There’s also something to be said for Snapchat engagement levels being through the roof. We have roughly 200 friends on Snapchat and receive 85 views on each post – that’s a 42% engagement rate!

Our strategy with Snapchat moving forward will be a mix of both social media thought leadership content and sharing an inside look into the lives of our Buffer team members with the Buffer Community.

If you’d like to join us on Snapchat, add @buffersnaps or scan the Snapcode below:

buffer snapchat

Google+, Pinterest, LinkedIn, and our newest venture Anchor

Of the three networks, we’re really starting to focus on LinkedIn as a major growth channel for Buffer. In the past, we’ve posted once per day during the weekdays, but in the last few weeks, we’ve ramped that content up to three times per day during the week and once per day on the weekends. Here’s what we’ve seen as a result (data pulled from Google Analytics and LinkedIn Page Analytics):

2/1/16 – 2/16/16

  • Total Posts: 19
  • Total Clicks on Post: 850 (Avg. 44 clicks per post)
  • Total Interactions: 382 (Avg. 20 interactions per post)
  • Total Traffic from LinkedIn: 3,930 visits

2/15/16 – 2/29/16 (Date range in which we increased our posting frequency)

  • Total Posts: 35
  • Total Clicks on Post: 2,028 (Avg. 57 clicks per post)
  • Total Interactions: 972 (Avg. 29 interactions per post)
  • Total Traffic from LinkedIn: 5,127
linkedin analytics

We post to Google+ twice per day but honestly could do a better job of nurturing relationships on the channel as that’s what it’s great for – building communities. Google+ is currently driving around 3,000–5,000 blog visits per month and so we’re focusing on ways to optimize our efforts while being time-efficient.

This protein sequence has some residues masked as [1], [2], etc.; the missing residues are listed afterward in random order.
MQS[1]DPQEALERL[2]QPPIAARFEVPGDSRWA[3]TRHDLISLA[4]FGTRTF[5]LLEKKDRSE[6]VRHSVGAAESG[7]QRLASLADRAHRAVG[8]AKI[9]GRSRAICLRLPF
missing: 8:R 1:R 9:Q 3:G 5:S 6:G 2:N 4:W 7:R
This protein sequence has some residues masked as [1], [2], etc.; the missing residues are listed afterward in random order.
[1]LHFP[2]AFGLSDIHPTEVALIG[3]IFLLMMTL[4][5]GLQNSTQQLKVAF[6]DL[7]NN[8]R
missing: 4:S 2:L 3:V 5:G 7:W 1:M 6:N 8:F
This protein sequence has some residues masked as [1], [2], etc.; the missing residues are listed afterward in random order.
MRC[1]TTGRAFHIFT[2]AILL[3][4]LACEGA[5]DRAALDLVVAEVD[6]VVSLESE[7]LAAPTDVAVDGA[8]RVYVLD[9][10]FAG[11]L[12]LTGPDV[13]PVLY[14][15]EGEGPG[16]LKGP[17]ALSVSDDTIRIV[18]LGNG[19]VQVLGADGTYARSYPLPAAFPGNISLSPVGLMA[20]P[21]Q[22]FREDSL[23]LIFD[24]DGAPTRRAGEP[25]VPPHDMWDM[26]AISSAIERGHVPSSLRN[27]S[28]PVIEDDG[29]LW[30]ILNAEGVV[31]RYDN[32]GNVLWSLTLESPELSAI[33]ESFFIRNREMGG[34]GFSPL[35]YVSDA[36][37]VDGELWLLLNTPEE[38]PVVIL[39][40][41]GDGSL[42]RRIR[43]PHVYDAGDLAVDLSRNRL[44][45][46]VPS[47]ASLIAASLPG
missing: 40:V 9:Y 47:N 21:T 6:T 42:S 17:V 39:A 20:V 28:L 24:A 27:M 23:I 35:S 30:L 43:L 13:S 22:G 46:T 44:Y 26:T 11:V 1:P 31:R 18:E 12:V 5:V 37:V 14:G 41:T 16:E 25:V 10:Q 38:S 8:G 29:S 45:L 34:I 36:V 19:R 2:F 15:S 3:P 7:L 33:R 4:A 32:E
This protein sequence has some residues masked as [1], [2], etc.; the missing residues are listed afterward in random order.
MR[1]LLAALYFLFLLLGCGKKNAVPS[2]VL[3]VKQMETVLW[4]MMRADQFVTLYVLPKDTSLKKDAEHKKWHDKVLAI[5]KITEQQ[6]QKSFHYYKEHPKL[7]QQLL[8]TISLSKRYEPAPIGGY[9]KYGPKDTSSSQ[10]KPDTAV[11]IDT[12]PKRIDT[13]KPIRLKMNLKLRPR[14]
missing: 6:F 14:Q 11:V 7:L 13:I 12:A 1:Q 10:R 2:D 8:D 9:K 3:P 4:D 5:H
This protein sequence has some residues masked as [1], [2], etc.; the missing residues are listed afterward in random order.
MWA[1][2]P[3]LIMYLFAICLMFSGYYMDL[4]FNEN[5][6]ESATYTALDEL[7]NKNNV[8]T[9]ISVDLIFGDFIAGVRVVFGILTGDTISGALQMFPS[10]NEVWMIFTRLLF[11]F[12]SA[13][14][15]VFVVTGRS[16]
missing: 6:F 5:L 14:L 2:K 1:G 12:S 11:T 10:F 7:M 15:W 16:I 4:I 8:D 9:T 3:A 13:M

Pinterest is a channel that we’ve gone up and down with in the past as we struggle to find a niche. As with LinkedIn, we’re increasing the number of original posts per week (10–12) and are making a concerted effort to pin awesome content from around the Pinterest community.

Anchor is an interesting up-and-coming iOS app that is making waves across social media. We’re exploring ideas of releasing mini podcasts to Anchor on relevant topics in social media and start-ups. The fun thing about Anchor is that it is very community-focused and encourages voice replies… something we love here at Buffer.

Over to you

We made it! Thanks for reading along with us.

We hope that a look into our social media strategy and stats will help provide you with awesome new ways to measure data and will spark some amazing ideas for your own social media strategy.

Key Takeaways for our Social Media Strategy Moving Forward

  • Consistency
  • Usefulness
  • Experimentation
  • Measurement
  • Community
  • Support

Do any of these key takeaways resonate most with your social media strategy? Are there any social media channels or tactics that are working particularly well for you? We’d love to hear from you in the comments!